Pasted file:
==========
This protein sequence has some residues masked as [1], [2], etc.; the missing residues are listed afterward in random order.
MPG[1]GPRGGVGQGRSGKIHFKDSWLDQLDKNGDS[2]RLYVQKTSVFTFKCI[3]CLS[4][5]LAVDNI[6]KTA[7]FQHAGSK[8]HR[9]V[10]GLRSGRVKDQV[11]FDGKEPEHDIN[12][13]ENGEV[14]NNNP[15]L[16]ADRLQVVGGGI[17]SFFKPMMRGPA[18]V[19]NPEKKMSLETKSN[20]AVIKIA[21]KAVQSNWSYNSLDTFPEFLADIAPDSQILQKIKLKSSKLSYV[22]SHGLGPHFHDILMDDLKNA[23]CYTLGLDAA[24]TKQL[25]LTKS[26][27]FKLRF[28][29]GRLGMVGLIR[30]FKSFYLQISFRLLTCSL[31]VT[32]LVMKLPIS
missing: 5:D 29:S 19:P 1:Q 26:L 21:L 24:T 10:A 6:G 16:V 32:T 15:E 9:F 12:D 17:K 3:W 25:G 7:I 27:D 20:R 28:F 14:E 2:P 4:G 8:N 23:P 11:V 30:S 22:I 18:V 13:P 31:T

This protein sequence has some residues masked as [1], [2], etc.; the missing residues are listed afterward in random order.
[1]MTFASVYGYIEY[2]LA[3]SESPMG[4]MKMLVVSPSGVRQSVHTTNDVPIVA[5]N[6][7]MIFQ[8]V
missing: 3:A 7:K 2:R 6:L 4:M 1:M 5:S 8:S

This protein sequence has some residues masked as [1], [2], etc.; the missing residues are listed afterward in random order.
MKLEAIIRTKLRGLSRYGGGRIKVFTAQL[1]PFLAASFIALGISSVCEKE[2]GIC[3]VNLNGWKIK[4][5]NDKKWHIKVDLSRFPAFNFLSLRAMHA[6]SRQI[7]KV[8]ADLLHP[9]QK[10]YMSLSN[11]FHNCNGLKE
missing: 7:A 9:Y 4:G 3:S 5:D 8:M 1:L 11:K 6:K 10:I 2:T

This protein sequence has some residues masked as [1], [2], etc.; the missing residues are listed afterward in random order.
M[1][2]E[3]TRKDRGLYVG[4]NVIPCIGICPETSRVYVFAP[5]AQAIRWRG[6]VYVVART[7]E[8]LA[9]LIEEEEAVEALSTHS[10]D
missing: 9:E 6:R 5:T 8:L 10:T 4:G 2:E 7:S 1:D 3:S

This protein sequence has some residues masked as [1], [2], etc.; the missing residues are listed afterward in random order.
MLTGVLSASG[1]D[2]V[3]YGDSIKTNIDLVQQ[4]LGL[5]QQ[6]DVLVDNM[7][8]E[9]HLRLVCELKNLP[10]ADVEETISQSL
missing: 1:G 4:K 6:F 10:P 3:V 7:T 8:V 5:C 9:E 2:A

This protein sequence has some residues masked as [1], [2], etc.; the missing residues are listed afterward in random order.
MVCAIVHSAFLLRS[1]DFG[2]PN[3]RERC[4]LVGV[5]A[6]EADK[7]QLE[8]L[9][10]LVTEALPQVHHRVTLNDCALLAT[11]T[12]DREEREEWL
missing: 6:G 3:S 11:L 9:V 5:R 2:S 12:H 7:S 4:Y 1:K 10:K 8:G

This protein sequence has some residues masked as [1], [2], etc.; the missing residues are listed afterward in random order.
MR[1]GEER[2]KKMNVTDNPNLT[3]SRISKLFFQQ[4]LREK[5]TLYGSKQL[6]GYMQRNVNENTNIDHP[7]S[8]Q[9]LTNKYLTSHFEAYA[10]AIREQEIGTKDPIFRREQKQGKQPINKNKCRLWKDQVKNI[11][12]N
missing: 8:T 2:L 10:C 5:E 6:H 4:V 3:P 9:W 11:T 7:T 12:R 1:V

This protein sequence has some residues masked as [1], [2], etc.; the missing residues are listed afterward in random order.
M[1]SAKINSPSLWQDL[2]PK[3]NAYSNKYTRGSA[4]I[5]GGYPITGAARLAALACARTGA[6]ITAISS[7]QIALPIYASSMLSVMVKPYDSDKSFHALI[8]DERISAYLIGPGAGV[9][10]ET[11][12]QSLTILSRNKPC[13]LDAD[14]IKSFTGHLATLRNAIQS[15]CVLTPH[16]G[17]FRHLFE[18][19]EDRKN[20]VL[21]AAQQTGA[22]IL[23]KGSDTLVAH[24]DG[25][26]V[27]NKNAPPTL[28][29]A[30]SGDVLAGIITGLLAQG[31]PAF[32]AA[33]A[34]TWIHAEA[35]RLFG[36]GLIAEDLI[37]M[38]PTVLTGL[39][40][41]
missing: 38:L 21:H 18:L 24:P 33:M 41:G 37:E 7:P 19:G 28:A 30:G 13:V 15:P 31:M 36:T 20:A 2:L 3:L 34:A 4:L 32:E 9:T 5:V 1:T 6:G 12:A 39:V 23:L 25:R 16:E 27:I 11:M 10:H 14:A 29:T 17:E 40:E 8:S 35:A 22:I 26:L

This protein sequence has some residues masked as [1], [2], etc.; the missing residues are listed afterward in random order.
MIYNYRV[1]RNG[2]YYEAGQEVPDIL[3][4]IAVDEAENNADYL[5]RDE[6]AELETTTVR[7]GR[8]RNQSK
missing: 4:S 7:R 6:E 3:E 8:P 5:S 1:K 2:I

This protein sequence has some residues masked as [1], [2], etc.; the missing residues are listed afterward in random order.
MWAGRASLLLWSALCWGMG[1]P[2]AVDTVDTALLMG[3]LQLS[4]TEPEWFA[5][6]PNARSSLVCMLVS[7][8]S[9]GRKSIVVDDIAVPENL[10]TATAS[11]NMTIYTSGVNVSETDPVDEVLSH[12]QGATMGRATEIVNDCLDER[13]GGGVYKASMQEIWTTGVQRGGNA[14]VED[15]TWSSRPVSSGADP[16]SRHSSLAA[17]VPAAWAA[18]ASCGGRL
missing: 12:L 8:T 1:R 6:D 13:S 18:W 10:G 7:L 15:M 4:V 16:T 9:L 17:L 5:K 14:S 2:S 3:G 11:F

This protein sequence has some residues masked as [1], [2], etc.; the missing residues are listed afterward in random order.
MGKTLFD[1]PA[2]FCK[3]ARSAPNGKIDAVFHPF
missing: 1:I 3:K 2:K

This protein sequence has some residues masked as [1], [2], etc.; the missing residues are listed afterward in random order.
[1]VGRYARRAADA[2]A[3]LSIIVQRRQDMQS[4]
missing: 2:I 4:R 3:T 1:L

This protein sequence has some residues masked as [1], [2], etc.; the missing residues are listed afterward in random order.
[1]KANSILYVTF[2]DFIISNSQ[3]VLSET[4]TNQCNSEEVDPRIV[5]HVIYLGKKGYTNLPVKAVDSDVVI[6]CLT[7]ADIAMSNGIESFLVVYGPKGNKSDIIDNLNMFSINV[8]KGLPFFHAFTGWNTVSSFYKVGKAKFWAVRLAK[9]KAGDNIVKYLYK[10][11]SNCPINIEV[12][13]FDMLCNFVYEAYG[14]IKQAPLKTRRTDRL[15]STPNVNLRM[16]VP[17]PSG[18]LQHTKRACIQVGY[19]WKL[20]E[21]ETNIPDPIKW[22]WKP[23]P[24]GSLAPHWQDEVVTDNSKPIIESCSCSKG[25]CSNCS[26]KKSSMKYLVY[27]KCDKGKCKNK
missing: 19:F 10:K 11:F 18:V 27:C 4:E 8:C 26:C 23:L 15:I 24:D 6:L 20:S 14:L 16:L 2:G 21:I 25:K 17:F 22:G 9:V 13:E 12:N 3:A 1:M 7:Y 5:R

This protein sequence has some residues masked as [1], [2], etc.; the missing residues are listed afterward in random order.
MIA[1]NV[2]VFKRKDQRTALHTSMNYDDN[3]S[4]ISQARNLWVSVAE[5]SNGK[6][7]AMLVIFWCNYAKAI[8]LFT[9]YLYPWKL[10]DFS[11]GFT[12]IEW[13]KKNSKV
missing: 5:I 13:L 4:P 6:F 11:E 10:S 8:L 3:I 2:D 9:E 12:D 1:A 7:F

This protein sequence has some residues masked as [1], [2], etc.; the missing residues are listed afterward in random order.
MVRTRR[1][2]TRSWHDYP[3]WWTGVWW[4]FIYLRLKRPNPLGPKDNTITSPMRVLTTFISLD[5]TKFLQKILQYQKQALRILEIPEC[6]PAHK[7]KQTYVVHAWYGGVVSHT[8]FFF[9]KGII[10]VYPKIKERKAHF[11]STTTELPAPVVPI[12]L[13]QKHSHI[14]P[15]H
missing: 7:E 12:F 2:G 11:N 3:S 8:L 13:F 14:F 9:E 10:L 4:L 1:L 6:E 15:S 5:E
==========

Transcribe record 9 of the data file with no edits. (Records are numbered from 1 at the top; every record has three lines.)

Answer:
This protein sequence has some residues masked as [1], [2], etc.; the missing residues are listed afterward in random order.
MIYNYRV[1]RNG[2]YYEAGQEVPDIL[3][4]IAVDEAENNADYL[5]RDE[6]AELETTTVR[7]GR[8]RNQSK
missing: 4:S 7:R 6:E 3:E 8:P 5:S 1:K 2:I